The Best Place to Camp in Grand Canyon National Park

The Grand Canyon National Park needs no introduction. One of the most famous national parks in the entire world. It offers a range of thrilling and jaw-dropping camping and hiking opportunities to those who love the geology and the great outdoors.

Located just a couple of hours east of Las Vegas, these stunning canyons stretch further than the eye can see and are over 277 miles long, 18 miles wide and over a mile deep in places.

They’re made of deep orange sandstone which as slowly eroded over the course of millions of years. Home to a huge range of flora and fauna, people come here to gaze down thousands of feet to the winding Colorado River, enjoy a spot of star-gazing and get away from it all.

Of course, there are many different places you can camp in the Grand Canyon but they’re all very different and suit different people’s unique needs.

That’s why we’ve put our heads together and create a list of our favorite campgrounds in this impressive National Park, including both the South Rim (the part that receives most visitors) and the North Rim (the wilder and rougher part.) Enjoy!

The Grand Canyon National Park Campgrounds: The South Rim

1. Tuweep Campground

Looking for a rural, remote and uncrowded camping experience in the Grand Canyon? Then you’ll love the experience of staying at the Tuweep Campground. The trek across rugged and difficult roads is challenging and you’ll need to make sure you have a spare tire, but it’s all worth it when you look out over the incredible canyon which surrounds you and down on to the Colorado River.

This is a site without running water or electricity, fires and grills are prohibited and so is hunting or collecting, so come prepared. It’s also very small and only offers 10 campsites, so it’s always a good idea to give them a call and book before you make the drive here.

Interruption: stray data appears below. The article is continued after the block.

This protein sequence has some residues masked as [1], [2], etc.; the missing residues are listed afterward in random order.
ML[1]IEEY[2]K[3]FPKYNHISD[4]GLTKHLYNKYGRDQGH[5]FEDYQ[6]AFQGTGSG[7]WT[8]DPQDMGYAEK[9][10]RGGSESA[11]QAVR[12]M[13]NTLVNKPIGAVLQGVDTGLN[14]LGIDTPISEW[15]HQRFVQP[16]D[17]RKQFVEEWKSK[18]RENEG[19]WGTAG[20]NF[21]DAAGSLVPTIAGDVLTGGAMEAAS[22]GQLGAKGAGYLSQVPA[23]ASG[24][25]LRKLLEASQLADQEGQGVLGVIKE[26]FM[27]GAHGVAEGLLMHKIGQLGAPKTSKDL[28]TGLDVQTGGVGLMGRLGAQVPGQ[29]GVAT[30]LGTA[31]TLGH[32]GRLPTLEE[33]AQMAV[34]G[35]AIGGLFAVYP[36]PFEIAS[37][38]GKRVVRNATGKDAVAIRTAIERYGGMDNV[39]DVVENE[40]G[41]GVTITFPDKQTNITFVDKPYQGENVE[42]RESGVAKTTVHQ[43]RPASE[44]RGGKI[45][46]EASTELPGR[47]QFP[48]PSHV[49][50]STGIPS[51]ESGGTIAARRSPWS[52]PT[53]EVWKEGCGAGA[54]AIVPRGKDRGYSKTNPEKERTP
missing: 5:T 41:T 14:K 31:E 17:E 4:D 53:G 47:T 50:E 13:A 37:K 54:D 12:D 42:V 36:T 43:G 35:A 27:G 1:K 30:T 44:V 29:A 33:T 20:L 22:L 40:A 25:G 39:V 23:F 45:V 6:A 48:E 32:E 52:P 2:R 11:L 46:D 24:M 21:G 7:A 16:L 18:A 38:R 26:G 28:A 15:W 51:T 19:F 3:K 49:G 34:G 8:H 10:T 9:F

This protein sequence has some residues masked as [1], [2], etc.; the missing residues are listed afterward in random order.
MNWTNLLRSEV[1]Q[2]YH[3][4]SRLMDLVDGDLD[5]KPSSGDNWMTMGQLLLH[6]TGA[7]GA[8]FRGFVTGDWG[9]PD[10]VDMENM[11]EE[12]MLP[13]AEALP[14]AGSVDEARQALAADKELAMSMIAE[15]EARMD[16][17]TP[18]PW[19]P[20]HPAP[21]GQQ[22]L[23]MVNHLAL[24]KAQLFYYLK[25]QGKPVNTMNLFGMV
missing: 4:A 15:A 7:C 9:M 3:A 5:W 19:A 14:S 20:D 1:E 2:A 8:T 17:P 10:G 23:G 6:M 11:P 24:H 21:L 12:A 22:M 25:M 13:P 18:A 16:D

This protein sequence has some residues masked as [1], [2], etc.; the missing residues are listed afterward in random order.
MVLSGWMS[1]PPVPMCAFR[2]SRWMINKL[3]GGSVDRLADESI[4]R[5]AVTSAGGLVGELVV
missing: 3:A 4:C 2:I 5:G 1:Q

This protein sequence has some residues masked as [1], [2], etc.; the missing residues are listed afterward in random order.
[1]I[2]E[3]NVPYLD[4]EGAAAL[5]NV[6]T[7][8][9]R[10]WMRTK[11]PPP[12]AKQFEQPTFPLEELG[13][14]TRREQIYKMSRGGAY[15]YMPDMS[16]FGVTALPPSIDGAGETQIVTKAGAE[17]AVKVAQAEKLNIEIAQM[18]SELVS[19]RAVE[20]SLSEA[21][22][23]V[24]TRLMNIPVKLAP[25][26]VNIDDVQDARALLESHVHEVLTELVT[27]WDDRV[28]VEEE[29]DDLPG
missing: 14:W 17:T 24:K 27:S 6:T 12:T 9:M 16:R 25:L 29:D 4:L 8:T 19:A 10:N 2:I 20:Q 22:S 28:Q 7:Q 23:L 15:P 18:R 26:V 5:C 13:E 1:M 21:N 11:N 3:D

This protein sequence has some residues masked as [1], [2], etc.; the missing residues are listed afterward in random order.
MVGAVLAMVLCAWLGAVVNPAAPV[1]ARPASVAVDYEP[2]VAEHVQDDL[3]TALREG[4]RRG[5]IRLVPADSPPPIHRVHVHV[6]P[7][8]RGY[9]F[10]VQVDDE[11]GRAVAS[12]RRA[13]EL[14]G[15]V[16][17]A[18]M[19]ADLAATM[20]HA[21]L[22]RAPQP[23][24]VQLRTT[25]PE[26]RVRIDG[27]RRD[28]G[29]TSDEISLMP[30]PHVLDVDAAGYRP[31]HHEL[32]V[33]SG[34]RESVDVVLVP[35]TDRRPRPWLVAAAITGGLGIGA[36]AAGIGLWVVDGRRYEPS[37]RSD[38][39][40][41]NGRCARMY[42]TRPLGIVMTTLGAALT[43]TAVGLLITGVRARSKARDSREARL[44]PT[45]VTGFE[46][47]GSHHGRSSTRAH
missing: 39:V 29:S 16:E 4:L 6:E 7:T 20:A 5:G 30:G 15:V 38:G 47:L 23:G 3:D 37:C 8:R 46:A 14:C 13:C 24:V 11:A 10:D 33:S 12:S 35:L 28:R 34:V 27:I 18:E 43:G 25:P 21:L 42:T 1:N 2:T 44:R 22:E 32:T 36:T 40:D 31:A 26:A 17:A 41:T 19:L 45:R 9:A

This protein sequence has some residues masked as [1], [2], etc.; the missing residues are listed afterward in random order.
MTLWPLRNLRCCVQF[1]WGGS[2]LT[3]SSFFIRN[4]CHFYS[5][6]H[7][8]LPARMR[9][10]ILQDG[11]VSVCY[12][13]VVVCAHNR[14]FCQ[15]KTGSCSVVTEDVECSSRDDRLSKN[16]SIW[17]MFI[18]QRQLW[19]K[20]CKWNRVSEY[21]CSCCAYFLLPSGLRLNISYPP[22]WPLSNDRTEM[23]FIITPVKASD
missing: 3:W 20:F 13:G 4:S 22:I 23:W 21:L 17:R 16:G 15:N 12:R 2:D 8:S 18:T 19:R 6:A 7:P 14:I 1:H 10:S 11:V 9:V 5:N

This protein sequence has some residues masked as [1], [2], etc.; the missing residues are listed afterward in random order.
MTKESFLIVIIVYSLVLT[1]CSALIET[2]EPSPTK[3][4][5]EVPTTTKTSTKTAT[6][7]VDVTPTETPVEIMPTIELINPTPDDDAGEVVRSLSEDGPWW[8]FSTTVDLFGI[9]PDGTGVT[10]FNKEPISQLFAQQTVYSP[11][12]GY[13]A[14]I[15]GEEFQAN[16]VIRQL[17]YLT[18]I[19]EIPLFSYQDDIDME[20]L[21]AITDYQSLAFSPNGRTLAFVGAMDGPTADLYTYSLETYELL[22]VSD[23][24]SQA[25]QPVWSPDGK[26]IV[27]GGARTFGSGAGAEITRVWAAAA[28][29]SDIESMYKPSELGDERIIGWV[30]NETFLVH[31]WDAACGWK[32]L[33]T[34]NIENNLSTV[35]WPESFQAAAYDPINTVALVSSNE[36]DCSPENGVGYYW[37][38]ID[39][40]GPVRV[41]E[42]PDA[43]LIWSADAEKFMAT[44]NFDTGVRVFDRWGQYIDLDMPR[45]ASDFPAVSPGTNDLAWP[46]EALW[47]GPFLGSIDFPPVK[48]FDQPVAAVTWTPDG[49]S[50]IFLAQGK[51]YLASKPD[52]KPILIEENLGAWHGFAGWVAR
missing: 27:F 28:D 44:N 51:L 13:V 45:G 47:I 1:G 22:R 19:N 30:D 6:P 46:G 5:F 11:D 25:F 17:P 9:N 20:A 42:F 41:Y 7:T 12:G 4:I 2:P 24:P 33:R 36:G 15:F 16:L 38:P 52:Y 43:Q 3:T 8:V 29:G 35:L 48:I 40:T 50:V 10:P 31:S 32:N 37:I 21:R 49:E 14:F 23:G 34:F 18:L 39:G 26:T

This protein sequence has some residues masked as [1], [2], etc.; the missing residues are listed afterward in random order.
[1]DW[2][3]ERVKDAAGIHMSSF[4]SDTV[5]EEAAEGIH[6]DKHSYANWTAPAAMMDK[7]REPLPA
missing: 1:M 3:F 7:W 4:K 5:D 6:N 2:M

You’ll need a backcountry permit to stay here.

Find out more about Tuweep Campground here

2. Mather Campground

Unlike the first campground on this list, the Mather Campground is very easy to access and very large too. Operated by the National Park Service, you get a choice of 300 campsites plus tons of facilities such as laundry, showers, grills and decent bathrooms and the free shuttle bus stops right outside.

Although there aren’t hookups available for RVs, it’s worth the sacrifice for the family-friendly vibe. It’s open all year round and can get very busy, so it’s very worth booking ahead. Make sure you get hold of your backcountry permit before you come because you’ll need it to stay here.

Find out more about Mather Campground here.

3. Trailer Village RV Park

If you need hookups for your RV and you want to be as close as possible to the South Rim, head to the Trailer Village RV Park, right next to the Mather Campground.

This place offers all kinds of fancy facilities including wifi access, a free shuttle bus, a picnic table, barbecue grill, 30 and 50 amp electrical service, cable TV, water and sewage hook-ups, coin-operated showers, laundry facilities, vending machines, and telephones so you can still enjoy your creature comforts whilst you’re enjoying the great outdoors.

Find out more about Trailer Village RV Park here.

4. Desert View Campground